One of Europe’s Oldest: St Barbara Mine near Samobor Reopens to Visitors

Daniela Rogulj

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Igor Kralj/PIXSELL
Igor Kralj/PIXSELL

The people of Samobor are very proud of this locality and tourist attraction, which is located only five kilometers from the city, i.e., in Rude. It is visited by more than 3,500 tourists a year, and the locals were especially pleased that it reopened to visitors until December 4, the feast of St. Barbara, reports

“It is located in a village whose history is directly related to the history of the mine. The first miners immigrated from Germany, and even today, many of the inhabitants of Rude bear surnames such as Fresl, Lehpamer, Steinkler, or Lebegner. The mine reached its golden age in the 16th century when the amount of excavated copper was twice as large as the total production of this ore in England. The mine was closed in the 1950s and opened to the public in 2012 after a ten-year renovation. Apart from families and mountaineers, our most frequent visitors are school children who most enjoy spending time with the mythical creature of our mine Bergman,” says Maja Klisurić, guide and member of KUD Oštrc, who has been managing the mine since 2016.

Most visitors do not know they will encounter the Bergman hologram before leaving the mine, which leaves a strong impression on children and adults alike. His story dates back to 1905 when in an article published in the Samobor newspaper, teacher Lujo Philer called the mine Bergman’s corridors and left the first record of Bergmans, mythical creatures that live in the depths of the mine.

“Last year, in the simulation of the trench that we set up in front of the mine, we opened a blacksmith’s shop where tourists can learn about how blacksmithing used to be, and they can also try their hand at blacksmith tools. Visitors also admire the beauty of the underground, all this is very exciting and interesting, and they are fascinated by the fact that the reconstruction of the mine is mostly due to folklorists and tamburitza players from KUD Oštrc who still run the mine, which seems to be nowhere in the world,” says Maja Klisurić.

In addition to the visits organized every Saturday and Sunday from 10 am to 6 pm, some important dates during the year are celebrated in front of the mine.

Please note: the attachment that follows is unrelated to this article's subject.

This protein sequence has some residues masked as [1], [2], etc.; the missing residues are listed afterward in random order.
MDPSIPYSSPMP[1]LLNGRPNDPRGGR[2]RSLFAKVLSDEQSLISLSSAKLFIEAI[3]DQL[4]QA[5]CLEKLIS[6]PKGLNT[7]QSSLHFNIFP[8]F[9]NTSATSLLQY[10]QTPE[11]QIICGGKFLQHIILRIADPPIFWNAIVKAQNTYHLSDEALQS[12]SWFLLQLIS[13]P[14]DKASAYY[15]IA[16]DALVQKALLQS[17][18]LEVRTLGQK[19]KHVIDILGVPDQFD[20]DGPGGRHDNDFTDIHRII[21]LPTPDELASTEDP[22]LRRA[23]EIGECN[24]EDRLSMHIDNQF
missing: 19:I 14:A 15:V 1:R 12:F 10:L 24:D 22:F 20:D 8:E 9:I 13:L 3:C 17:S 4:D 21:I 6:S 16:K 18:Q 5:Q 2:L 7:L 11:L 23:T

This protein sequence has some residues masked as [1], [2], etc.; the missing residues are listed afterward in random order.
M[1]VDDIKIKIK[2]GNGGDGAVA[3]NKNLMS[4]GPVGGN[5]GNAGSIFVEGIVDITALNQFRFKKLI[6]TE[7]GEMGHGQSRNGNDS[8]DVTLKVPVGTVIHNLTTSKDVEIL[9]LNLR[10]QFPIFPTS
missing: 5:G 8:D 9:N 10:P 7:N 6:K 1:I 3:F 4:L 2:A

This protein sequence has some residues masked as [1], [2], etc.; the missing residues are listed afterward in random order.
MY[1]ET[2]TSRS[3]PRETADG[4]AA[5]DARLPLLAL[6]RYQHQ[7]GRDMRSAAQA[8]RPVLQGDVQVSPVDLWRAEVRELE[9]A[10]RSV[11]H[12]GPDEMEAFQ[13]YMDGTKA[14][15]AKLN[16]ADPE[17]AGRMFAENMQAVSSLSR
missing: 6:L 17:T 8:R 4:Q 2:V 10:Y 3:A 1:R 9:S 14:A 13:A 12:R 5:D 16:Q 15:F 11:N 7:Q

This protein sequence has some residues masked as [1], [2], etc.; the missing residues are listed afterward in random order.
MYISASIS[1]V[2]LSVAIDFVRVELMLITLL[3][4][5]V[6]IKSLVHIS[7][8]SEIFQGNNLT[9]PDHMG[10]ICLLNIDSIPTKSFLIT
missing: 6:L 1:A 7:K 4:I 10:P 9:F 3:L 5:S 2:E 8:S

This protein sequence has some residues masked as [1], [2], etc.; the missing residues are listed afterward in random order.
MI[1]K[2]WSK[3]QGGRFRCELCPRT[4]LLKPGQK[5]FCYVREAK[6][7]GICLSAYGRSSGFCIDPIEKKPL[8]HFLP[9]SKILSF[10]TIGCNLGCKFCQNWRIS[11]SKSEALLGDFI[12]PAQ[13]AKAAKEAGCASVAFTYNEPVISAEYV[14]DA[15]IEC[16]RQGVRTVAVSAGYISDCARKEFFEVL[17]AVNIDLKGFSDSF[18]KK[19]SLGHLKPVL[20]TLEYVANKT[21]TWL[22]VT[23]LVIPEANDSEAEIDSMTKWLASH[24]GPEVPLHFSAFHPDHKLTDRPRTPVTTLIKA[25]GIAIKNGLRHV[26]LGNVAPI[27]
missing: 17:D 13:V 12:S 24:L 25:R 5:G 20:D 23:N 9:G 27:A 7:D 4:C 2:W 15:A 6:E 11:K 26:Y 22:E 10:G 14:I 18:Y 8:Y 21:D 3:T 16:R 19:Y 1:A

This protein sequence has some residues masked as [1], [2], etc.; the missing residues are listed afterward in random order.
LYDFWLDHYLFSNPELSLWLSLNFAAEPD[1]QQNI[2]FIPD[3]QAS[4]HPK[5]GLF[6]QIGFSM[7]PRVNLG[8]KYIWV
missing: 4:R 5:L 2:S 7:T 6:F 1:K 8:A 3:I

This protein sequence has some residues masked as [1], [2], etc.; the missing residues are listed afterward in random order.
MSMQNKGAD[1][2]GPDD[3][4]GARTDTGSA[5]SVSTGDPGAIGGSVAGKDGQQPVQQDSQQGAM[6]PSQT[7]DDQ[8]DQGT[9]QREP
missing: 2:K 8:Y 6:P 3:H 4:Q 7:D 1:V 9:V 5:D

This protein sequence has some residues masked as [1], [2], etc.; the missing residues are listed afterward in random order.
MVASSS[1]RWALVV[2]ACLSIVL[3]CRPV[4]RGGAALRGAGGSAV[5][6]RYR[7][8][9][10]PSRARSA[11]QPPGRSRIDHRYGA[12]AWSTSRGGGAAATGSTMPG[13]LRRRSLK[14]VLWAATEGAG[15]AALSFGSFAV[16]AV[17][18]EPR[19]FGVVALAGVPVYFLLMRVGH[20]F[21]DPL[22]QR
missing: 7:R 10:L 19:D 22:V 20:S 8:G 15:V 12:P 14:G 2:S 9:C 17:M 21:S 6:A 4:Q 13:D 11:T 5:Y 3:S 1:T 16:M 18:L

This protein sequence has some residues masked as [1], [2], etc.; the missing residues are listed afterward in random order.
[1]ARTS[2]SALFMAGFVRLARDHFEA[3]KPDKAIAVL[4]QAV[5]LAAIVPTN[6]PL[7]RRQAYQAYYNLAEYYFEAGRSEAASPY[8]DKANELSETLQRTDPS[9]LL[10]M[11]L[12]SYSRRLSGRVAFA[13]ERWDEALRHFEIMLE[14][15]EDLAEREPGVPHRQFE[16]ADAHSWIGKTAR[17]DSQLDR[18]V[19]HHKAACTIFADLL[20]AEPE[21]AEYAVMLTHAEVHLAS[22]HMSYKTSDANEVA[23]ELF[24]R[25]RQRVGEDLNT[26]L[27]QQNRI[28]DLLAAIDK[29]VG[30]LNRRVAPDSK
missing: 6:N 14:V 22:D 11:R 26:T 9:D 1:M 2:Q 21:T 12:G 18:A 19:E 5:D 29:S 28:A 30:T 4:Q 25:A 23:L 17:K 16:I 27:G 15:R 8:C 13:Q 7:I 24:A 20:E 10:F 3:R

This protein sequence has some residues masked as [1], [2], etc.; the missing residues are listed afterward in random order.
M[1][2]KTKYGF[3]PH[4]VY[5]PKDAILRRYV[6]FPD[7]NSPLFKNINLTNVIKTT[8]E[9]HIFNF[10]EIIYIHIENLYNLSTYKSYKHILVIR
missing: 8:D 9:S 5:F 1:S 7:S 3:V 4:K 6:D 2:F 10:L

“Undoubtedly the most important and most visited are the Days of Rude Greblica, held on the first weekend in July. There is the celebration of European Heritage Day, as part of which we have the program ‘Be a miner for one day’. We are also delighted with Barbarinje in Rude, a program dedicated to St. Barbarians, protectors of all miners, with which we close the season of tourist tours and use the winter for some significant repairs and works in the mine,” says Maja Klisurić.

Greblica is a salty cake made of cheese and walnuts or greens that the miners brought to the mine.

“Once the only snack of poor miners, today it is the 29th Croatian product with a protected name in the European Union and the first protected gastronomic product in Zagreb County, to the pride not only of Rude but also of the whole of Samobor,” says the guide.

They have a lot of plans for the future, and last year a new attraction was opened, i.e., the smithy of Stjepan Lehpamer, a member of the fourth generation of blacksmiths in Rude.

“There are many plans, and only some of them are the renovation of an additional 465 meters of the mine, multimedia, and the construction of the promenade “walk through the canopy” between the trenches Kokel and Holy Trinity,” concludes Maja Klisurić. 

For more, check out our dedicated lifestyle section.


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